As a child, I was always asked, “What’s your dream job, or car, or house like?” I always felt like the word “dream” was associated with materialistic things, or what brought in a stable income, rather than an actual dream. We’re taught as kids to aim big, and to dream even bigger. The word “dream” to me always sounded mystical, and it is not uncommon for people to believe their dreams are so unobtainable. My dream, you ask? I’m living it. I’m a 20-year-old Latina born to immigrant parents, a first-generation university student, and a bilingual woman in the land of opportunity, and freedom. As a young girl, I would tell my parents, “One day, I’m going to go off to college, and live the life I knew I was destined for,” and I did just that. At 18 years old, I packed my childhood bedroom, and moved nearly 300 miles away to a new city, a new apartment, and a new school. My life changed before me, and incredibly quickly; I went to a high school with an enrollment total of 500 students, and within weeks, I was stepping foot onto the second biggest and most populated public university campus in the country.
The dream of education, and going off to college was something that has been in my heart for as long as I could remember. I’m incredibly blessed, and privileged to be a woman able to receive an education at such an incredible institution, however, it was never easy. After the real estate crash in 2008, my family was never the same. My parents, both in real estate, lost their jobs right as my mother announced her pregnancy. There we were, financially struggling, my little sister on the way, and a huge living arrangement shaping my life: moving in with my grandparents. Though we struggled for years, my parents always inspired me to keep going, and to appreciate the little things, because material things were never permanent. Through all the incredible ups, and the low downs, my drive to keep going, and rise to the top was never a question. My senior year of high school, I was awarded a full academic scholarship to the public institution of my dreams, and nearly 2 months after graduation, I was off to venture into a new chapter in my life; the chapter I always envisioned for myself, and the dream I sought after.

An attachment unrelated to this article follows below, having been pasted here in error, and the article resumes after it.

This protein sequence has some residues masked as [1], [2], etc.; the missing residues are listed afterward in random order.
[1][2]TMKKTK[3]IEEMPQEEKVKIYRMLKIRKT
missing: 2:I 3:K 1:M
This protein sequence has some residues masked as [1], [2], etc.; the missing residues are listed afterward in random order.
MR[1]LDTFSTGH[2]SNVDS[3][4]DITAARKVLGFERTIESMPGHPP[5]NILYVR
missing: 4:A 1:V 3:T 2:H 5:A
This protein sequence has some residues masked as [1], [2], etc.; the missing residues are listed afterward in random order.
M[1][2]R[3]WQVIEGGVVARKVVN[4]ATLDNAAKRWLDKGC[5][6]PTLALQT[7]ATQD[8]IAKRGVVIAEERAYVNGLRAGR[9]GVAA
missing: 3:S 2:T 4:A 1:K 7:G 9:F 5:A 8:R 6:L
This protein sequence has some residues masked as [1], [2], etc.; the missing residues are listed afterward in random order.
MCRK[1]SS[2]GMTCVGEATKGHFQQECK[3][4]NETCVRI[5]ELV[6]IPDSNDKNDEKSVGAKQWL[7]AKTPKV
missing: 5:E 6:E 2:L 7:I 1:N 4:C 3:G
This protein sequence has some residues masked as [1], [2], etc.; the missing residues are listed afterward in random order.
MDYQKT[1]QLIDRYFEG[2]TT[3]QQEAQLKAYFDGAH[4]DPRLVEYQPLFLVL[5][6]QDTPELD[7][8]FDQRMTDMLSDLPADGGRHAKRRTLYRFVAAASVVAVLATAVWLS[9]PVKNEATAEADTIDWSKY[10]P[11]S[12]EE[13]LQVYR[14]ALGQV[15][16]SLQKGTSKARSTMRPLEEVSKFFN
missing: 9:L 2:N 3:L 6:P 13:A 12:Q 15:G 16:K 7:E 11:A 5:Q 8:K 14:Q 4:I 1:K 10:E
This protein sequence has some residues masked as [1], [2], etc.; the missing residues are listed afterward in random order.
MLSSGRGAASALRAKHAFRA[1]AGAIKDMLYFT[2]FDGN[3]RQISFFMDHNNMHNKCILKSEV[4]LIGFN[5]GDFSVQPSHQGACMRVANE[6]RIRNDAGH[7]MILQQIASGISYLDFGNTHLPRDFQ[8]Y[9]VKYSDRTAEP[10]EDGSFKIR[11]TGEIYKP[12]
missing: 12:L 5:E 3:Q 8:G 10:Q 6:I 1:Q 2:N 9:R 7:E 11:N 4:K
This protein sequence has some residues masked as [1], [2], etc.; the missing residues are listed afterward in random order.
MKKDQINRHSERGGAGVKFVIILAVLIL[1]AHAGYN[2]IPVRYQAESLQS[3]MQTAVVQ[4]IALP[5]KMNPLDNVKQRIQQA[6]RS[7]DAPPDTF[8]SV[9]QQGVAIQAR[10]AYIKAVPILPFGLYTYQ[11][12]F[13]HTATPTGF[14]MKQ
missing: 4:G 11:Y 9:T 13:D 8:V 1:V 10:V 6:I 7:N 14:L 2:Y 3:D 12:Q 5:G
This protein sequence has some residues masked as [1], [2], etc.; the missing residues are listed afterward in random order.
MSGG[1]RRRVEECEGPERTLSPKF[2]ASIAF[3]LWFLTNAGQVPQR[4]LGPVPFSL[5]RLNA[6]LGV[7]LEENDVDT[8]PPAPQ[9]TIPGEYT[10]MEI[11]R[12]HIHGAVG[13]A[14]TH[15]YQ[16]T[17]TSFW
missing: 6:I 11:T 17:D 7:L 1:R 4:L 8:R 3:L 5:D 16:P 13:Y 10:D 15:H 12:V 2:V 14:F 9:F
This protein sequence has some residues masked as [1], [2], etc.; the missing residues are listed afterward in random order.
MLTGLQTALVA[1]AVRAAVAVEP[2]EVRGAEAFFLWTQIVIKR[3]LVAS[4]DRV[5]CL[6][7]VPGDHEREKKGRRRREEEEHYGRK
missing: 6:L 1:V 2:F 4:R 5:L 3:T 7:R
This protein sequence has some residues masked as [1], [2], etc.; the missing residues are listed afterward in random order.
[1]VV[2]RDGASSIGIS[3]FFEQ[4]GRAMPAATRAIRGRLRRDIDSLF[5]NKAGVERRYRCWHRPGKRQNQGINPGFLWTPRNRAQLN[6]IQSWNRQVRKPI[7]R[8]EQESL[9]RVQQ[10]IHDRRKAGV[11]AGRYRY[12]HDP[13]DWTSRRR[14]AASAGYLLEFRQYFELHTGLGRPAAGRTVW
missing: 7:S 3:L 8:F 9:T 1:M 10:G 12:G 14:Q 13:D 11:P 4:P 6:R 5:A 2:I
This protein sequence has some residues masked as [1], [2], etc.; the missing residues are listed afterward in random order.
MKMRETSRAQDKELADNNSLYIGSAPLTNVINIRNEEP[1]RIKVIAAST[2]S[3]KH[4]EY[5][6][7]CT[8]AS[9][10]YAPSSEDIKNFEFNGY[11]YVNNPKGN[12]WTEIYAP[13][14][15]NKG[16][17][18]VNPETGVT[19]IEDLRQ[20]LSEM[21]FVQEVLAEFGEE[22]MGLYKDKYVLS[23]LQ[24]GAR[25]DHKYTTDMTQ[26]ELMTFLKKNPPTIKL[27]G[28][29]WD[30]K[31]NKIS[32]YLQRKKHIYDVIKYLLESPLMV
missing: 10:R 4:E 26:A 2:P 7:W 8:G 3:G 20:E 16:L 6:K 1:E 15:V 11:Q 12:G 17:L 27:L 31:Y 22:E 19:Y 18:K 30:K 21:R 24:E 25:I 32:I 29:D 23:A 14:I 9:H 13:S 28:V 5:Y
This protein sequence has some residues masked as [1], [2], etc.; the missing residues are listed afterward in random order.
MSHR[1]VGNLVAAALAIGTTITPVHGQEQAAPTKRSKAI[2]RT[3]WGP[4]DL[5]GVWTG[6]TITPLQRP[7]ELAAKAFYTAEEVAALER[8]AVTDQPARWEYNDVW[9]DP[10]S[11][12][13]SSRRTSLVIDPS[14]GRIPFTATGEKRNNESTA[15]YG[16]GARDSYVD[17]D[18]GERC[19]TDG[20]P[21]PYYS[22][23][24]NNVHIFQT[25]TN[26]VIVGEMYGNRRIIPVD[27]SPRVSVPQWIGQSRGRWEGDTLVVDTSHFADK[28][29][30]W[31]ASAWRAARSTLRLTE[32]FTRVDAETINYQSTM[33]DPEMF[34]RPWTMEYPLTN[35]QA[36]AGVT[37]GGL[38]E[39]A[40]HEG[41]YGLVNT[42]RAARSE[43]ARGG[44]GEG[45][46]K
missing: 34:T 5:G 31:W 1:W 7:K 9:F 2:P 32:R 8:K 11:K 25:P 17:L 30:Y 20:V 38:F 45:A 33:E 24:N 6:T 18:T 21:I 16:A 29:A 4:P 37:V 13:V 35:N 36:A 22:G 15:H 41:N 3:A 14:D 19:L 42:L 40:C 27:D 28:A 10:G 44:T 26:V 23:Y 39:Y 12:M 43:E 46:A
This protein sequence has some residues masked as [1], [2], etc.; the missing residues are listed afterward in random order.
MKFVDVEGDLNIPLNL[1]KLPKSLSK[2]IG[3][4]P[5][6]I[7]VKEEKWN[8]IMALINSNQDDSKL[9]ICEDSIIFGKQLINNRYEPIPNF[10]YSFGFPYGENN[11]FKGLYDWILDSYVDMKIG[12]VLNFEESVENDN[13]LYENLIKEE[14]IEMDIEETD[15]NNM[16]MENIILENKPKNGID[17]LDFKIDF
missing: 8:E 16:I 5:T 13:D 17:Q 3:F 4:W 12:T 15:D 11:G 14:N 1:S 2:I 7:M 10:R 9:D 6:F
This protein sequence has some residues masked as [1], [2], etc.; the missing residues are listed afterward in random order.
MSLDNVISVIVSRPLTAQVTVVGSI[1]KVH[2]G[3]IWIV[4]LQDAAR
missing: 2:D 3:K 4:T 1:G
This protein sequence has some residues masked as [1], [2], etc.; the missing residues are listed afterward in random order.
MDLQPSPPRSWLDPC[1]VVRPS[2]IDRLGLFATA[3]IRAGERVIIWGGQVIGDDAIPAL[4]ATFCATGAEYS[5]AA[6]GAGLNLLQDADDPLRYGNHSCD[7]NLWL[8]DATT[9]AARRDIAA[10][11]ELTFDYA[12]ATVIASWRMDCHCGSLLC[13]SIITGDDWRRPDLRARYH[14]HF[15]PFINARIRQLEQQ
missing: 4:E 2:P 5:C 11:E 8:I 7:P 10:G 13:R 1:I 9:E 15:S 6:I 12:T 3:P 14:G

“Estudia, mija, para que no pases trabajo en tu vida, y para vivir una vida diferente,” my grandma would say to me as a young girl, meaning: “Study, my girl, so you don’t struggle in life, and so you can lead a better life.” I’m proud of my upbringing and my story; it was never easy, but I knew the life I envisioned for myself would come in due time. Hard work, dedication, and the ability to have tunnel vision towards a certain goal/dream, materialistic or not, is the perfect recipe for success in any endeavor. “Patience tastes bitter, but the aftertaste is so sweet,” a song lyric by Russ, signifying that patience is difficult, but the overwhelming feeling of success and accomplishment is far greater.
What’s next? I suppose my best is yet to come.
I am a sophomore at the University of Central Florida, majoring in Health Sciences. My true passion lies in mental health awareness, being a self-love advocate, writing, music, and helping others. Mental Health and Feminism editor for SASP Chapter.